Feeding birds can affect evolution: study

Putting out a bird feeder in the winter can have a dramatic effect on the evolution of migratory birds, researchers in Germany and Canada say.

Putting out a bird feeder in the winter can have a dramatic effect on the evolution of migratory birds, researchers in Germany and Canada say.

In research published in Current Biology, scientists say a single population of European blackcaps has in a matter of decades split into groups that don't interbreed, despite living in the same forest for part of the year.

Bird researchers first noticed the divide in migratory patterns in 1959, after humans began offering the blackcaps food in the winter. One group migrates from Germany to the southwest, spending winters in Spain, while the other flies to the northwest to winter in Great Britain.

The two groups now show different adaptations based on the length of their migratory route and the food available to them in winter, the scientists said.

"The new northwest migratory route is shorter, and those birds feed on food provided by humans instead of fruits as the birds that migrate southwest do," said Martin Schaefer of the University of Freiburg.

"As a consequence, birds migrating northwest have rounder wings, which provide better manoeuvrability but make them less suited for long-distance migration," said Schaefer.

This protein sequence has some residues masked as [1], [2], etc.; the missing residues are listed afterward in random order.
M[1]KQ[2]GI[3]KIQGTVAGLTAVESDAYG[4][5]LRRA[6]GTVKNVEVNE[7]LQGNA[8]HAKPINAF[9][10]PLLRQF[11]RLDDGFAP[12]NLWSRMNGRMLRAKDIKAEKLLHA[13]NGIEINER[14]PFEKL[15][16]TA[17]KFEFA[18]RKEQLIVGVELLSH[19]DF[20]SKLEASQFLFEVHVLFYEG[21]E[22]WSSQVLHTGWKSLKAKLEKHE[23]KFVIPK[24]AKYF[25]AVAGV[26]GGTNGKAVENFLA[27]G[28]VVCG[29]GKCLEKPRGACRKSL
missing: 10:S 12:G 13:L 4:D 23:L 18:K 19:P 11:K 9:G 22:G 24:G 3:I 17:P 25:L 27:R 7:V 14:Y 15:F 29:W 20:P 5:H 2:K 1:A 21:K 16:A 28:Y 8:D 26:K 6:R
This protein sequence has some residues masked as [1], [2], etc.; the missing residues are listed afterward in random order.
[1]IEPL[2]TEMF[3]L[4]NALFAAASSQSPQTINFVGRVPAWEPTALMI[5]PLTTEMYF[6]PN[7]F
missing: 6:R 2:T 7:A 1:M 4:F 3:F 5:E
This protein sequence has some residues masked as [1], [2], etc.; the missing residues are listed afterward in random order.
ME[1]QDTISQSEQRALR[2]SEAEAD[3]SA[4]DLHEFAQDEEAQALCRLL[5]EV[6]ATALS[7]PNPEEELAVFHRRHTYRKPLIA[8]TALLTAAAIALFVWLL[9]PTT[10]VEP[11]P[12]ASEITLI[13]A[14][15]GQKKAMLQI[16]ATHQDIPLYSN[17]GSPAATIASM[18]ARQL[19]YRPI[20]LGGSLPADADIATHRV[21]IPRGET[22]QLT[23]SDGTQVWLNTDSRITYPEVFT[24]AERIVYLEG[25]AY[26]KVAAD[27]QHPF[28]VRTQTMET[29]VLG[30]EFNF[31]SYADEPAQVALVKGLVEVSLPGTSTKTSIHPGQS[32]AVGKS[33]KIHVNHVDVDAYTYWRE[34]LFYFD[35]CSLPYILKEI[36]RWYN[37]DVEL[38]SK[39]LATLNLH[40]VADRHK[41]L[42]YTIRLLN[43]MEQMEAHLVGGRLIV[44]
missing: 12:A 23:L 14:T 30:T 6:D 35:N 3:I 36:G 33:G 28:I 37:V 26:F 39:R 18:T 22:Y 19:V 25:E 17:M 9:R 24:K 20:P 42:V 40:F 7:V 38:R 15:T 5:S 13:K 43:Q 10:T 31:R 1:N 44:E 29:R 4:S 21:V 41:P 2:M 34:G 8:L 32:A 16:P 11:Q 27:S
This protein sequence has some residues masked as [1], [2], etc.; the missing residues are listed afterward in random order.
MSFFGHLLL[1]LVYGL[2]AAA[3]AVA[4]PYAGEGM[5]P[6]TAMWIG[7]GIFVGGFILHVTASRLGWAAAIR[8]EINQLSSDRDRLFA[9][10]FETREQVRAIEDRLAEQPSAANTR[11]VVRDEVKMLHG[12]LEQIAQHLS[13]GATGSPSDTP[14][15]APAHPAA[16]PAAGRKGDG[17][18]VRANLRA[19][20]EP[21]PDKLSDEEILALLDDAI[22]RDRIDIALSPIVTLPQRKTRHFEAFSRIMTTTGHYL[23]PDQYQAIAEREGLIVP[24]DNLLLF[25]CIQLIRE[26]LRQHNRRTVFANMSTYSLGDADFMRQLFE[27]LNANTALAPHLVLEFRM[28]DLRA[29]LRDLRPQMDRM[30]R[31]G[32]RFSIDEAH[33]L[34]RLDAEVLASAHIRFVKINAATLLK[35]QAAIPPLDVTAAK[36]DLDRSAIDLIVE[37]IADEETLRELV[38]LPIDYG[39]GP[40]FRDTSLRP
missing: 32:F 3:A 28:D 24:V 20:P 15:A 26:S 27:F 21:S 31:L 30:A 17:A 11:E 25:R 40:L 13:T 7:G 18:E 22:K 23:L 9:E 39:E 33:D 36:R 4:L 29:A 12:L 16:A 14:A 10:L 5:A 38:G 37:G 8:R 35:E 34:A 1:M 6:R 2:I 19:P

The birds that spend their winters in the U.K. also have longer, narrower bills, which are less suited to eating fruit, such as olives, that make up 95 per cent of the diet of the birds wintering in Spain.

Blackcaps in the U.K. tend to feed on seeds and suet left in backyard feeders.

"[Our research] shows that we are influencing the fate not only of rare and endangered species, but also of the common ones that surround our daily lives," said Schaefer.

Schaefer said it isn't clear whether the two groups, or ecotypes, will ever separate to the point that they will become different species, but said the research is sparking debate over whether geographic separation is needed for one species to split into two.

"This is a nice example of the speed of evolution," he said. "It is something that we can see with our own eyes if we only look closely enough. It doesn't have to take millions of years."

Keith Hobson, a bird conservation researcher with Environment Canada, also contributed to the study.